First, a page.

What I Learned from Johnny Bevan
Haunting performance evoking late 1990s Britain
This article is from 2015.
Spoken word artist Luke Wright's first play is a powerful evocation of Britain in the late 1990s, shot through with the swaggering of Britpop and the early optimism of the Tony Blair years.
Unsurprisingly, it's a deeply poetic monologue. Nick is a jaded churnalist, in a London that feels little more than a playground for City Boys. Today, he's reluctantly on a press outing to a new boutique festival for London. It happens to be on a gentrified ex-council estate – one he recognises from his past. His old university pal, Johnny Bevan, lived there, and the reminder takes Nick on a mental voyage to the past, revisiting heady days of student activism, poetic discoveries and, most of all, good times with an inspirational friend.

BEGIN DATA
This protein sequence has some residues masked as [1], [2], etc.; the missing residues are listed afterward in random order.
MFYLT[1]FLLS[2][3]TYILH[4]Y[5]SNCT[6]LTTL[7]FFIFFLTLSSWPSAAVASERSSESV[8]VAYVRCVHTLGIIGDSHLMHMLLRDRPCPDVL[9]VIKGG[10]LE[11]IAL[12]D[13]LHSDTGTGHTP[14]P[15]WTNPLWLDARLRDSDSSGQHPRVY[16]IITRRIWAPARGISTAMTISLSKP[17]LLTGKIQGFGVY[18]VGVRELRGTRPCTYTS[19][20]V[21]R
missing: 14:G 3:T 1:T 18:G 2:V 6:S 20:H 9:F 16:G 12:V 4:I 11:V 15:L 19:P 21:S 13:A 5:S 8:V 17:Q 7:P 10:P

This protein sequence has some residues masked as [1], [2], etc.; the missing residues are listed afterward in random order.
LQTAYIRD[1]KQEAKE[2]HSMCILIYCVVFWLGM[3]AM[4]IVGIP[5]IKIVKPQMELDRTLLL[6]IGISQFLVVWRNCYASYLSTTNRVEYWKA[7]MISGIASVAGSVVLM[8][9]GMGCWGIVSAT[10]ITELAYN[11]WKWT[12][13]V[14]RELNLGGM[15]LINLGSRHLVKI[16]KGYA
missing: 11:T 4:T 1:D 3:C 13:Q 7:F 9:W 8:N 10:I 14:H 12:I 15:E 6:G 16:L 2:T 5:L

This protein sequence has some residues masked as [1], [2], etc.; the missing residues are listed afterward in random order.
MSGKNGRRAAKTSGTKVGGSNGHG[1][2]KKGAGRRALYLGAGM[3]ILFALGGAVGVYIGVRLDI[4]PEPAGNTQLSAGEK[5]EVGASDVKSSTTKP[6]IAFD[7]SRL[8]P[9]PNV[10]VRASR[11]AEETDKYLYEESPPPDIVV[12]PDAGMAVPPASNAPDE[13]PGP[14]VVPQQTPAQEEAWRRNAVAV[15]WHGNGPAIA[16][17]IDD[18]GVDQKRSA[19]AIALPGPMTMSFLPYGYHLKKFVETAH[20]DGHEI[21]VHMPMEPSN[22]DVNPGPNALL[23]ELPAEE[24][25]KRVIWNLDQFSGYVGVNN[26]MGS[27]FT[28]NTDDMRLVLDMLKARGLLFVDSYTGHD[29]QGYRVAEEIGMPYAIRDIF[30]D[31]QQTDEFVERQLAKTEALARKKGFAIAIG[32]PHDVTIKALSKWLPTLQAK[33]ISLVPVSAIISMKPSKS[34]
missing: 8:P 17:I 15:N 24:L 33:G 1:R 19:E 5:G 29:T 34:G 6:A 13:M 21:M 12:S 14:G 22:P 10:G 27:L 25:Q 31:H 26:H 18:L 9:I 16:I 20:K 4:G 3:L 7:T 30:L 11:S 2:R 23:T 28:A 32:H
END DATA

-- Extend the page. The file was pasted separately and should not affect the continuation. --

Wright puts in an impassioned, elegant performance, full of humour, sadness and political fury. Projections of urban landscapes, illustrated in watercolour style, accent each scene, adding to the story's slightly Dickensian vibe. There's a strong musical element too; the audience walks in to tracks from Manic Street Preachers and Ash, instantly setting a retro 90s tone. But there are also short moments where loud guitar music's played over Wright's words, making his lines momentarily hard to hear. But it's a small blip in an otherwise haunting performance of an excellent theatrical work.
Summerhall, 560 1581, until 30 Aug, 4.55pm, £12 (£10).